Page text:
[an error occurred while processing this directive] [an error occurred while processing this directive]

Mallet versus Articulated Locomotives

The first compound-compression locomotive with an articulated pair of drive wheel assemblies was designed by Swiss engineer Anatole Mallet (pronounced "Malley") in France. The front driver assembly included two low-pressure cylinders. The rear driver assembly included two high-pressure cylinders. The single boiler was rigidly attached to the rear driver assembly.

Mallet locomotives in the USA followed the design created by Anatole Mallet and were called Mallet locomotives as a result. Like Anatole's original design, these locomotives used compound expansion where steam was first used the the two high-pressures cylinders and then exhausted to be used a second time in the two larger low-pressure cylinders in the front of the locomotive.

The USA later experimented with the same basic design but with four high-pressure cylinders. These were still articulated locomotives but were no longer true "Mallets" because they used simple expansion instead of compound expansion. Unfortunately, no good name for this design ever emerged, and they tended to be loosely called 'Mallets' as well.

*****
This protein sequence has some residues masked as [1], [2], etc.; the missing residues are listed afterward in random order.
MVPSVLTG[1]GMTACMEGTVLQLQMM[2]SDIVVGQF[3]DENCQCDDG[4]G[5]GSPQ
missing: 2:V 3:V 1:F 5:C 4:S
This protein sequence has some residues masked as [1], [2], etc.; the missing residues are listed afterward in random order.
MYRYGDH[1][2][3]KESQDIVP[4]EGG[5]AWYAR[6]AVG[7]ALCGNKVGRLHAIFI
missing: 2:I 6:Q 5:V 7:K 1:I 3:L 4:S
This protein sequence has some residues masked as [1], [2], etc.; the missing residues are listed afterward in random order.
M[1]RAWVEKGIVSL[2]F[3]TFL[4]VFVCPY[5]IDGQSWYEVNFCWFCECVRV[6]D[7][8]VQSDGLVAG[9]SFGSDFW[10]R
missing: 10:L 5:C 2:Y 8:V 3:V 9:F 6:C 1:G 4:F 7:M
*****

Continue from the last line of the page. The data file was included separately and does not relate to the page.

Some people loosely use the term "Mallet" to describe any articulated locomotive. However, I prefer to be more specific and use the term "articulated" to describe a single-expansion, articulated steam locomotive. Periodically, I hear a Big Boy or Yellowstone referred to as a "Mallet" type locomotive. Technically, this is not true. Anatole Mallet designed a steam locomotive with two important characteristings. This locomotive

  1. was articulated, and
  2. used compound expansion (high and low pressure cylinders)
The Big Boys, Yellowstones, as well as many other articulated steam locomotives, used simple expansion (high pressure cylinders all around), and thus, according to the strictest definition of the term, are not true mallets. Look at this picture of a Big Boy. Notice that the front and rear cylinders are the same size. Because they are both the same size, they operate using the same (high) pressure.

Articulated locomotives such at the N&W Y class did use compound expansion and therefore are true "mallets". Look at this picture of a 2-8-8-2. Notice the much larger (low pressure) front cylinders. That is your best clue that the locomotive is a true mallet.

Examples of True Mallet (Compound Expansion) Locomotives

Mallet (Compound Expansion) Locomotive Examplesnon-Mallet (Simple Expansion) Locomotive Examples
N&W Class Y 2-8-8-2UP Big Boy 4-8-8-4
C&O Class H-6 2-6-6-2N&W Class A 2-6-6-4
DM&IR 2-8-8-4
SP 4-8-8-2 Cab Forward

Other Articulated Steam Locomotive Web Sites

[an error occurred while processing this directive]